Amina usually takes her brother to the clinic by force. He doesn’t like going. “I feel very bad when I take him there. I have to do it but I cry at the same time,” says the young mother who lives in downtown Hargeisa, capital of the breakaway republic of Somaliland: “We have no choice but to take him. What else can we do for him?” Amina* adds, visibly pained.
Her 38-year-old brother Bulhan* has on four occasions been admitted to the Macruuf Relief Organisation, a privately run mental health clinic in Hargeisa, one of many that have been established in recent years.
These under-resourced private centres operate largely without scrutiny from the authorities. Chaining patients is common, as is confinement without consent, practices that Human Rights Watch says violate “basic international standards prohibiting ill-treatment, and may constitute torture”.
“If people fight, they are punished, they are chained,” says Bulhan, who is now at home with his family. “They use the chains in different ways. They’ve stopped using this technique now but they used to chain your legs and tie you up on the roof with your head facing down.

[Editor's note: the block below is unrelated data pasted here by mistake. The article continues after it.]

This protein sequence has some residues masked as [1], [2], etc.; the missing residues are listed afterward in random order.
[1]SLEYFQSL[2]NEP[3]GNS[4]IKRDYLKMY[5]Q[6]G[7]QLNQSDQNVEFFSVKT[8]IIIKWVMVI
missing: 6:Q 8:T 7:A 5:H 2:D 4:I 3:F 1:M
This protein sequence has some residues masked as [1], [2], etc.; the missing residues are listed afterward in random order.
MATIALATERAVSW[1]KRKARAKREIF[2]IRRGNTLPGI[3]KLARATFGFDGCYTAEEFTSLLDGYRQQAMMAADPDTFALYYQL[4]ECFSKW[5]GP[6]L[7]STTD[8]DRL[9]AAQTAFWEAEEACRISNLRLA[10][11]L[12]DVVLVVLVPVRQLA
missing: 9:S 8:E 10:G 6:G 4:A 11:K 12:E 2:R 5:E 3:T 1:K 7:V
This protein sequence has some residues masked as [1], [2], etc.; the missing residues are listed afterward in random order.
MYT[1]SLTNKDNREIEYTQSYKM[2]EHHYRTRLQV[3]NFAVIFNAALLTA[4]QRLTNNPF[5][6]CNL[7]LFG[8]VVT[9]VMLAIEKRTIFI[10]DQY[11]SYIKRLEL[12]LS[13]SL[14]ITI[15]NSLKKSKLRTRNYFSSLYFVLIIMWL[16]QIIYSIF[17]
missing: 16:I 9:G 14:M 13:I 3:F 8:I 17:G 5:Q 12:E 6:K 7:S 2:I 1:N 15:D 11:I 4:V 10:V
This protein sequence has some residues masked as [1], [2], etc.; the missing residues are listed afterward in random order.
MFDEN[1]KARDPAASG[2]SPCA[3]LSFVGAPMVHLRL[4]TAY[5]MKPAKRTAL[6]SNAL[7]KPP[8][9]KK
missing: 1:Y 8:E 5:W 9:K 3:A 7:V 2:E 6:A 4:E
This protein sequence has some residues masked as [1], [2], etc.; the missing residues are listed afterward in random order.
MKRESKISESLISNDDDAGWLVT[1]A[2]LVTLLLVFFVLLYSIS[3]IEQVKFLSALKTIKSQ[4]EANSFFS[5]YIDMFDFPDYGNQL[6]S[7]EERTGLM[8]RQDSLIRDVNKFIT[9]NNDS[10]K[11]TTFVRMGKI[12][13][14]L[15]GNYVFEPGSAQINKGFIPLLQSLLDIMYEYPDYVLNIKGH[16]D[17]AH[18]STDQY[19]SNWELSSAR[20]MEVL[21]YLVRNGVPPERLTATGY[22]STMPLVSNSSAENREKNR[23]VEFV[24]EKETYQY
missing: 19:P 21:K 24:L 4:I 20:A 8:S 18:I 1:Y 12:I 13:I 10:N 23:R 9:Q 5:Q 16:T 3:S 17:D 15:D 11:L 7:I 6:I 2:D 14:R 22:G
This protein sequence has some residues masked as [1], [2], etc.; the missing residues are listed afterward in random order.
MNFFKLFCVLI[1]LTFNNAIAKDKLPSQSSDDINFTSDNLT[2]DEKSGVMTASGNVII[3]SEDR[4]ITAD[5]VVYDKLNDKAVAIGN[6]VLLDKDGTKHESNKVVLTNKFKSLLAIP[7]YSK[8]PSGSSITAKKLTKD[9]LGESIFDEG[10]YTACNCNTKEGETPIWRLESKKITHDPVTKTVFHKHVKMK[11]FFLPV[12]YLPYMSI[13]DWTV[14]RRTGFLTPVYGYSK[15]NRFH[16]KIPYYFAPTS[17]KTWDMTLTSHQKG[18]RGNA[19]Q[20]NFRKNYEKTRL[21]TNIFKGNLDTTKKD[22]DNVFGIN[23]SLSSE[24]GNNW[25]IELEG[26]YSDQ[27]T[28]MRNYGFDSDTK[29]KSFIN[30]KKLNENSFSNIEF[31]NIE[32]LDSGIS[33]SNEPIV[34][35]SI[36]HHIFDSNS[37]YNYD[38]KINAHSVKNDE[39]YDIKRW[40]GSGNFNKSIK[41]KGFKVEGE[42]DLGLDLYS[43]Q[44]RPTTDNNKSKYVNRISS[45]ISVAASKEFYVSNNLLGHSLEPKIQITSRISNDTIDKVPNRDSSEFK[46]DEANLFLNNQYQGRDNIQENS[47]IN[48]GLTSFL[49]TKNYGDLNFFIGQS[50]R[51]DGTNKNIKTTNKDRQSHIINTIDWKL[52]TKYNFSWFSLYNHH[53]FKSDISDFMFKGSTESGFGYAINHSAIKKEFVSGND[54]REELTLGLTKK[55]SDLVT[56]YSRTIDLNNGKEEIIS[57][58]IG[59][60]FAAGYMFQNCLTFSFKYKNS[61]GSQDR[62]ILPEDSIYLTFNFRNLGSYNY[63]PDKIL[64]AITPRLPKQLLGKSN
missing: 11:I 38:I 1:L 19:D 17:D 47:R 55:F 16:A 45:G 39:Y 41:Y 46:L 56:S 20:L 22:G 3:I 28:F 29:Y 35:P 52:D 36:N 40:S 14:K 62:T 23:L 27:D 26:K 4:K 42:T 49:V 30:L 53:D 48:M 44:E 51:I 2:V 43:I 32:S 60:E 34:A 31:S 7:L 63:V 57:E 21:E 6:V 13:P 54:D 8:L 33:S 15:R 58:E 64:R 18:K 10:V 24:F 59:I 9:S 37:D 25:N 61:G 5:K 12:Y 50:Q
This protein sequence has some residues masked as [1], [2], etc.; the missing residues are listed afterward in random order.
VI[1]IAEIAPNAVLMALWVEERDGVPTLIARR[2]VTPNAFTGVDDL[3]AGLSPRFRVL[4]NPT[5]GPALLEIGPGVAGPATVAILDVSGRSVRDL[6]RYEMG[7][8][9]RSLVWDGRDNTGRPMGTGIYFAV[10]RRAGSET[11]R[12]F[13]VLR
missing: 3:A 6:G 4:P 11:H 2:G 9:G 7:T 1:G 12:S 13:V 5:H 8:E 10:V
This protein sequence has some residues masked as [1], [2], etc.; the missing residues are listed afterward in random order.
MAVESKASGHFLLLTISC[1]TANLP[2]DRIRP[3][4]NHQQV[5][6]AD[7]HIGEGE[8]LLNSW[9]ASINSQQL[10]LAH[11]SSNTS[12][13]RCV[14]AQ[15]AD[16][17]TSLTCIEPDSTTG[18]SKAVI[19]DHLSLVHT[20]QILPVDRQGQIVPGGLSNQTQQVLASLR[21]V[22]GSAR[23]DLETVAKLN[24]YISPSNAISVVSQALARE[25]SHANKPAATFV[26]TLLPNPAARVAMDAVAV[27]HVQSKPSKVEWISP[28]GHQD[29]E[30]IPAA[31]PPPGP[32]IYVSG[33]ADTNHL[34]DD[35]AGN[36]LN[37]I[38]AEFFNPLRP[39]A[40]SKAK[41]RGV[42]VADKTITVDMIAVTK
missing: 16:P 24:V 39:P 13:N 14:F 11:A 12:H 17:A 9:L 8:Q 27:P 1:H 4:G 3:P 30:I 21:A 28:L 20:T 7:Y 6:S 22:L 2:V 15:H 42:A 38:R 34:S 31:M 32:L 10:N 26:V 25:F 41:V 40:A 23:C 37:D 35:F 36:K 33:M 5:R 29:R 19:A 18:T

Now they just chain your legs and tell you to sit somewhere.” Amina’s dilemma is one that many families in Somaliland face amid a substantial mental health crisis.
Many people are ill-informed about psychosocial disorders, which are widely stigmatised in Somali culture.
“There is an explosion of mental illness in this society,” says Abdirisak Mohamed Warsame, mental health project manager for the Italian NGO Gruppo Relazioni Transculturali, and one of just a handful of professionals working in the sector in Somaliland: “The community has no formal ways to provide for the mentally ill,” he adds. “The government is struggling with other health issues that are more treatable; the ministry of health only recently established a mental health office.”
Source: The Guardian